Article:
Over the past year, many Long Islanders’ lives have been touched by loss — of employment, of good health and of friends and loved ones who are among the hundreds of thousands of Americans who have died of COVID-19. This week’s clergy discuss how their congregations are honoring those affected by COVID-19 with prayer, religious rituals and good works.
Rabbi Ira Ebbin
Congregation Ohav Sholom, Merrick
At this year’s Yizkor, the memorial prayer service on the last day of Passover, I spoke about Linda. When I heard last month that Linda had lost her battle with COVID-19, I felt as though a small piece of me had also died. I didn’t know Linda well, but we shared a bond although we only spoke sporadically. Five years ago, I donated one of my kidneys to Linda.
The Talmud says that one who saves one life, saves the entire world. The meaning behind this adage is not to glorify the savior’s action but rather to glorify the life of the person saved, or every life for that matter. Jewish tradition teaches that when we are presented with the incredible honor of rescuing someone who is in danger, we aren’t just saving a life, we are saving a person who loved and was loved by others. Each life lost is a world lost.
At this Yizkor I asked those present to look beyond the sheer magnitude of the number of coronavirus victims to think about just one person they knew, whose life impacted theirs, and the little piece of themselves that died along with them.
Anu Jain of Jericho
Member, Jain Temples of New York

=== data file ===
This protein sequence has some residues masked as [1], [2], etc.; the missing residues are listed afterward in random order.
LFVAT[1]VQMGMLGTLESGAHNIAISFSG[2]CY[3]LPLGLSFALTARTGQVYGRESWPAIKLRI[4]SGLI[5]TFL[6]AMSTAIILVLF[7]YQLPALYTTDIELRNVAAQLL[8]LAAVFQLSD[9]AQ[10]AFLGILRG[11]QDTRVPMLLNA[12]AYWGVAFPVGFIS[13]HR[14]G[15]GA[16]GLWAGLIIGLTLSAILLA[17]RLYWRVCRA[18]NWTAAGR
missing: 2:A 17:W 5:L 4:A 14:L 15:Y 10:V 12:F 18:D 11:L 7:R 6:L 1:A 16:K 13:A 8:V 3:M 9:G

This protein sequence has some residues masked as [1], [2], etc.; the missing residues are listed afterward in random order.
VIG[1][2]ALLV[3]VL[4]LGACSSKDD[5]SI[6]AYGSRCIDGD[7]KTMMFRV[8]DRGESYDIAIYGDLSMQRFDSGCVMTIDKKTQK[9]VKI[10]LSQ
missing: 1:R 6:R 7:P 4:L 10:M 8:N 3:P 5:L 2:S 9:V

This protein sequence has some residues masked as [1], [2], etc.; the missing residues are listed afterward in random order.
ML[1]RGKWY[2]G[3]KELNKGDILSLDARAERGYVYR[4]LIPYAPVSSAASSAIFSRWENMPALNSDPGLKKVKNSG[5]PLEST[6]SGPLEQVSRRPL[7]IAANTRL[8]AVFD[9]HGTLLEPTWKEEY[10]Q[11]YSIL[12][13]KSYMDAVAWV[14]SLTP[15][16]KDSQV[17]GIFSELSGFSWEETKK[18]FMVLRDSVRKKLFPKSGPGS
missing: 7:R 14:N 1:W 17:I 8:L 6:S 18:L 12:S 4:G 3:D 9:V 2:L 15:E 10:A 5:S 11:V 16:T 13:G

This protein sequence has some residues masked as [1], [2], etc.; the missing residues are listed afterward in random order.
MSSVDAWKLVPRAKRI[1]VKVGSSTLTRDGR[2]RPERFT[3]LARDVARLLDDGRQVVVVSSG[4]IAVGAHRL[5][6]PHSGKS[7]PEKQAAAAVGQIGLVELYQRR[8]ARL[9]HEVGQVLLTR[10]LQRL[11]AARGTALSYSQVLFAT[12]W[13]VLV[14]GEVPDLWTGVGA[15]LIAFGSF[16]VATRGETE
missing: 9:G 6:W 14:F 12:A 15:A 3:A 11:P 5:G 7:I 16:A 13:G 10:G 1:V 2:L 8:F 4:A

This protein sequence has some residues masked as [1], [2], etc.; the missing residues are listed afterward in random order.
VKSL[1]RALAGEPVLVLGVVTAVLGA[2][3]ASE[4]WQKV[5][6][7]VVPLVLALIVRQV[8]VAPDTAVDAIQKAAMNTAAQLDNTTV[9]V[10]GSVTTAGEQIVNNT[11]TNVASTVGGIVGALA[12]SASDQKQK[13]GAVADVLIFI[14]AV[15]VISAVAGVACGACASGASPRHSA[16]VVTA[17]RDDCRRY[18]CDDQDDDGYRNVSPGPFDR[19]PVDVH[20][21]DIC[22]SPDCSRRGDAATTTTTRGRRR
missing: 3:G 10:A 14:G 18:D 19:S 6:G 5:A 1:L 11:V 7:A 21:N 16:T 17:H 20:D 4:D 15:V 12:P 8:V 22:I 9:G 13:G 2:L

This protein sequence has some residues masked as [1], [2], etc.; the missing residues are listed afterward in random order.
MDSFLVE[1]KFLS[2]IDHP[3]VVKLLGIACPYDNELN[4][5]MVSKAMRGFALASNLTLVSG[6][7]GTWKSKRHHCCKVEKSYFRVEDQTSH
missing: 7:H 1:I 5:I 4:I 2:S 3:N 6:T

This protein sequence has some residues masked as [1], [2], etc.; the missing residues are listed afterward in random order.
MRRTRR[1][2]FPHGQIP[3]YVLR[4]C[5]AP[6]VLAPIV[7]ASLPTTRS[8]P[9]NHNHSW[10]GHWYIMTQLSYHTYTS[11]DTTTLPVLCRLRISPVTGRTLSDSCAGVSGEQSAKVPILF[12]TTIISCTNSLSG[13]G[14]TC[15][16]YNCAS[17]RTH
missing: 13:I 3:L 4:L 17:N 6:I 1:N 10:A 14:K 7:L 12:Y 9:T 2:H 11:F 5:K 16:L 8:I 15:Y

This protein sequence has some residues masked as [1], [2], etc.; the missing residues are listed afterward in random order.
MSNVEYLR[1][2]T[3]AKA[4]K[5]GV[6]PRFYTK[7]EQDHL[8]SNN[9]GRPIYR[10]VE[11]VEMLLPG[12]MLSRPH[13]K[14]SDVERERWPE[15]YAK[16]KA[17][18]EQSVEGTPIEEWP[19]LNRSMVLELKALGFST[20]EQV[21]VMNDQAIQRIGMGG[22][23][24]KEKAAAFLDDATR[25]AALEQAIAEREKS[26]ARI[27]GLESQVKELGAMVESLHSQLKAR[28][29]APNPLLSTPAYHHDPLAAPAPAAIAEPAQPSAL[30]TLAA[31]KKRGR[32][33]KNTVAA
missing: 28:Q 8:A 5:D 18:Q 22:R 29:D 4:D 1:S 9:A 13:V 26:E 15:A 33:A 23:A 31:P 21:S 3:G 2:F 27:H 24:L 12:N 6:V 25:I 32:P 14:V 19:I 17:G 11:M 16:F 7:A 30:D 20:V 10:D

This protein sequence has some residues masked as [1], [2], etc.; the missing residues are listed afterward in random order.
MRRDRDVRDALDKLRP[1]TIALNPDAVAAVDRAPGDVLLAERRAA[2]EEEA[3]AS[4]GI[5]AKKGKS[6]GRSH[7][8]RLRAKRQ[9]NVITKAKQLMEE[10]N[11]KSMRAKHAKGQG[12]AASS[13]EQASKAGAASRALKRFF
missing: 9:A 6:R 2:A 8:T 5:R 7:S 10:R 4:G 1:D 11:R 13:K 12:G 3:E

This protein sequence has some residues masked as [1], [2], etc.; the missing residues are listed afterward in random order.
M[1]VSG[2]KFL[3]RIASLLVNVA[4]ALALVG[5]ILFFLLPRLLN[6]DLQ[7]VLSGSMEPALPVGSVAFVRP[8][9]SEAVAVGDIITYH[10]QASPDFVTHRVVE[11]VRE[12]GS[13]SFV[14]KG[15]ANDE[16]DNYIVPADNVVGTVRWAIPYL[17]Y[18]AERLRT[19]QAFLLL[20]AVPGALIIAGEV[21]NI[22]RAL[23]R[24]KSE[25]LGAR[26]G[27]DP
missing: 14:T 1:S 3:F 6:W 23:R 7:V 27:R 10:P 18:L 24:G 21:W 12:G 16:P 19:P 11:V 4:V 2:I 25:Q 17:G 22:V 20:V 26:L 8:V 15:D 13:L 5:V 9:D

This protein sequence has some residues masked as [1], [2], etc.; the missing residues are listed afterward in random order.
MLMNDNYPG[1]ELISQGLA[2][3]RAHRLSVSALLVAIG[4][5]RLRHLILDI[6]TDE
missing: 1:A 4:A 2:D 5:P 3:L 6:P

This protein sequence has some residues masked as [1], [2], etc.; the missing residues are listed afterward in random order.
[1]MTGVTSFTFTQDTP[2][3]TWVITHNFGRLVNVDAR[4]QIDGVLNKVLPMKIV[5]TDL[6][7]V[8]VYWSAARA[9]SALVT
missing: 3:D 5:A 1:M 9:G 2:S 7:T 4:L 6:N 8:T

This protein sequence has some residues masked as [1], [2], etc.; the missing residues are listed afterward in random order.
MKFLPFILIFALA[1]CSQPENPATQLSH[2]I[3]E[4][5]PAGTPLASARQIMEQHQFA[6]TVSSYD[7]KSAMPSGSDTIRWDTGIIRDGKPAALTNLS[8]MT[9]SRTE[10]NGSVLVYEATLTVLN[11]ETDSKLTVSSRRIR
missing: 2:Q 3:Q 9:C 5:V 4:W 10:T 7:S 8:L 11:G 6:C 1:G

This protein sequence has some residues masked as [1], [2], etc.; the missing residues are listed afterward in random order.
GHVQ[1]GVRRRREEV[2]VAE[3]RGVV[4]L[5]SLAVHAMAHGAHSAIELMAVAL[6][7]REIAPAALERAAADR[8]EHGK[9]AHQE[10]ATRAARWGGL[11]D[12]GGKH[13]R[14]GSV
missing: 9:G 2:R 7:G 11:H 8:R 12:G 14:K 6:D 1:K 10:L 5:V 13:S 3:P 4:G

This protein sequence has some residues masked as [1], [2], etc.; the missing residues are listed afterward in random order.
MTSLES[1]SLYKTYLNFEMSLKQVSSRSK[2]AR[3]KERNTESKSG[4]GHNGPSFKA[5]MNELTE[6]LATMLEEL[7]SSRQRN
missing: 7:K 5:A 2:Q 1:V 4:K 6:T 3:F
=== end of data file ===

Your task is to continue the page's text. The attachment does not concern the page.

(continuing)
Jains honor the departed soul by performing religious rituals at home and the temple. For example, family members perform badhi (the word means "big" in Hindi) shanti puja, a ritual that invokes peace for all souls of the universe. In this puja we pray to 24 Tirthankars, all the deities of the universe, and to the planets, which exert forces that affect humans. We also say different types of prayers and perform pujas and rituals at the temple for the departed soul to have a peaceful next life.
We believe in reincarnation — that the soul travels from body to body to the next life. During the pandemic all these rituals are being performed in the temple by family members. Friends and relatives can attend via videoconferencing. After a few days, family members hold a ceremony where everyone who knew the deceased can join in. Family members recite the Namokar mantra, which honors those who have achieved the liberation of the soul.
We offer vegetarian meals, clothes and other essentials to needy people in the name of the departed soul and make donations to temples, orphanages, hospitals and research centers.
The Rev. Dwight Lee Wolter
Pastor, Congregational Church of Patchogue
My dictionary defines "honor" as "to regard with great respect" and "to fulfill an obligation or keep an agreement." With great respect, coinciding with All Saint’s Day on Nov. 1, our church bell rang every six seconds for more than two weeks to honor and grieve the then 240,000 Americans who had died of COVID-19. Today, it would ring every six seconds for more than a month to count each death. Recently, in cooperation with the governor’s office, our church honored the living by being a COVID-19 vaccination site.
A dictionary definition of "lost" is "being unable to find one’s way." Not only lives have been lost. To honor those who lost jobs because of the coronavirus pandemic, we have offered groceries, gift cards for other necessities, face masks, hand sanitizers and hot lunches. Online, we offer weekly as well as special services when needed for those who have lost hope, relationships, purpose and direction.
We offer opportunities to discuss the blessings — like creativity, generosity, innovation and cleaner air — birthed from this dire situation in sessions, titled "My ‘Favorite’ Thing About the Pandemic." All is not lost if we honor, celebrate, learn from mistakes and pause to pray that the departed will find rest in eternal peace.
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